Arizona House Democrats are questioning the priorities of their Republican counterparts, balking at a Department of Corrections plan to buy a $137 million privately run prison in Kingman.
The Democrats say the plan, which was developed by the governor’s office, the corrections department and the Department of Administration, is bad for taxpayers.
"Gov. (Doug) Ducey wants to use public, taxpayer dollars to increase the salaries of private prison guards," the Democrats wrote in a June 20 blog post. "Guards employed by a multi-billion dollar company that made nearly $140 million in profits last year."
While the state wants to purchase the prison, they want a private company -- GEO Group -- to continue to manage it.
Does the sale include a raise for the private corrections workers?
The history of the Kingman prison is a bit complicated, and filled with companies with strange names, so we’ll take it slow.
The prison was opened in August 2004 as part of a plan by Gov. Janet Napolitano to build more inmate beds using the private sector. As part of the original agreement, the state was scheduled to pay off the construction of the facility over 20 years and then take ownership.
Until the state’s debt was paid off, a non-profit, Mohave Prison LLC, was created to own the prison.
Management and Training Corporation, a Utah-based private prison operator, was originally contracted to manage Kingman. However, after multiple inmate riots in July 2015, the state fired MTC, and GEO Group assumed their contract.
GEO Group is one of the largest private prison operators in the country. The Florida-based company manages more than 60 correctional facilities nationwide.
Now Ducey and others in the state want to buy the Kingman prison early as part of what they say is a cost-saving measure. According to the proposal, the state owning the prison would save taxpayers more than $70 million and reduce the per-prisoner cost from $60.10 to $40.37 a day — a savings of more than 30 percent. Buying the prison nine years early would allow the state to refinance and reduce the amount of interest paid on the facility, the state says.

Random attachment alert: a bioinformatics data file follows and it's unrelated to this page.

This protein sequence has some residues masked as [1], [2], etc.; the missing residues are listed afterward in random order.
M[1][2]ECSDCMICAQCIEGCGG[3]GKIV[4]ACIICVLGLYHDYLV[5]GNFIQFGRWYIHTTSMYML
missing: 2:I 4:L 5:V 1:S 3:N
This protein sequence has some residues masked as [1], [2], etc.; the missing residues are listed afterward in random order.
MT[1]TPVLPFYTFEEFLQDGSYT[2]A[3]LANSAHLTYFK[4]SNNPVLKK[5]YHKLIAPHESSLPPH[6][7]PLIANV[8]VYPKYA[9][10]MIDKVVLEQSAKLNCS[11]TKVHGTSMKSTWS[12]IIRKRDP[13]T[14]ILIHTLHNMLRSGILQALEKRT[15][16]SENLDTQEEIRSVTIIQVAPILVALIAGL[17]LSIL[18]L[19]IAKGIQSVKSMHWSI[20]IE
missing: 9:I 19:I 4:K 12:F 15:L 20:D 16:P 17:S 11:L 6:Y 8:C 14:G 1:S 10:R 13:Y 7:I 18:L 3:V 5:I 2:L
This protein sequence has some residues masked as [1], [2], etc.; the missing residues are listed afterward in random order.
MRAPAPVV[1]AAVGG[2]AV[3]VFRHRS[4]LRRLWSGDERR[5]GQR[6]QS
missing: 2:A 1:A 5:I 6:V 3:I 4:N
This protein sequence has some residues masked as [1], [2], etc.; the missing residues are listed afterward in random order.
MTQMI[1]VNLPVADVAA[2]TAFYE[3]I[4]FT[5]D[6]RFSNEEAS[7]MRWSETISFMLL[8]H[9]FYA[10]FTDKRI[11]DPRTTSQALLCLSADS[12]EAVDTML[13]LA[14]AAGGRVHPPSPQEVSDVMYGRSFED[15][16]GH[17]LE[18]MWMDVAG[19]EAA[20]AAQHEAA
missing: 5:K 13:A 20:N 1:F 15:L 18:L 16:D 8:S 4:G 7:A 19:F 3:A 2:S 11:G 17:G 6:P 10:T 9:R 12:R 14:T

The plan was approved by the state Legislature for fiscal year 2017 and is expected to be implemented sometime in the "next few months," according to Department of Corrections spokesman Andrew Wilder.
Plan would include raises
If the purchase goes through as expected, the state would officially own the prison, but it would still be managed by the GEO Group.
As part of the plan, the state would offer $2 million to increase the salaries of the GEO Group workers. Keely Varvel, chief of staff for the Arizona House Democrats, pointed us to page 18 of the proposed purchase plan, which says that $2 million is intended "to increase starting salaries for correctional officers and improve retention."
But there’s a big caveat: The $2 million in annual expenses would be offset by the $8 million in annual savings the state would incur for buying the prison.
Pablo Paez, a spokesman for the GEO Group, called the Democrats’ claim an "unfair characterization." He said the proposal allows for "significant savings for taxpayers overall," while providing additional resources for staff wages. In essence, Paez said, Democrats are focusing on one side of the ledger -- money spent increasing salaries -- while ignoring the larger cost savings.
The average salary for a state correctional officer is $36,800. Under this plan, Kingman correctional officers would see a 13 percent raise, from $29,453 to an average salary of $33,300. That’s still less than the state average and well under the national average of $45,320, according to the Bureau of Labor Statistics.
Daniel Scarpinato, a spokesman with Ducey’s office, said the overall plan, besides saving money, allows the state to "invest in ensuring public safety."
Arizona House Democrats said, "Gov. Ducey wants to use public, taxpayer dollars to increase the salaries of private prison guards."
That’s literally accurate.
The state contracts with GEO Group to manage the Kingman prison in question, but GEO pays its correctional officers. And if the state purchases Kingman, it would use $2 million for raises for the prison staff.
The major caveat is those raises would be more-than-offset by money the state says it will save with the purchase of the Kingman facility.
We rate the claim Mostly True.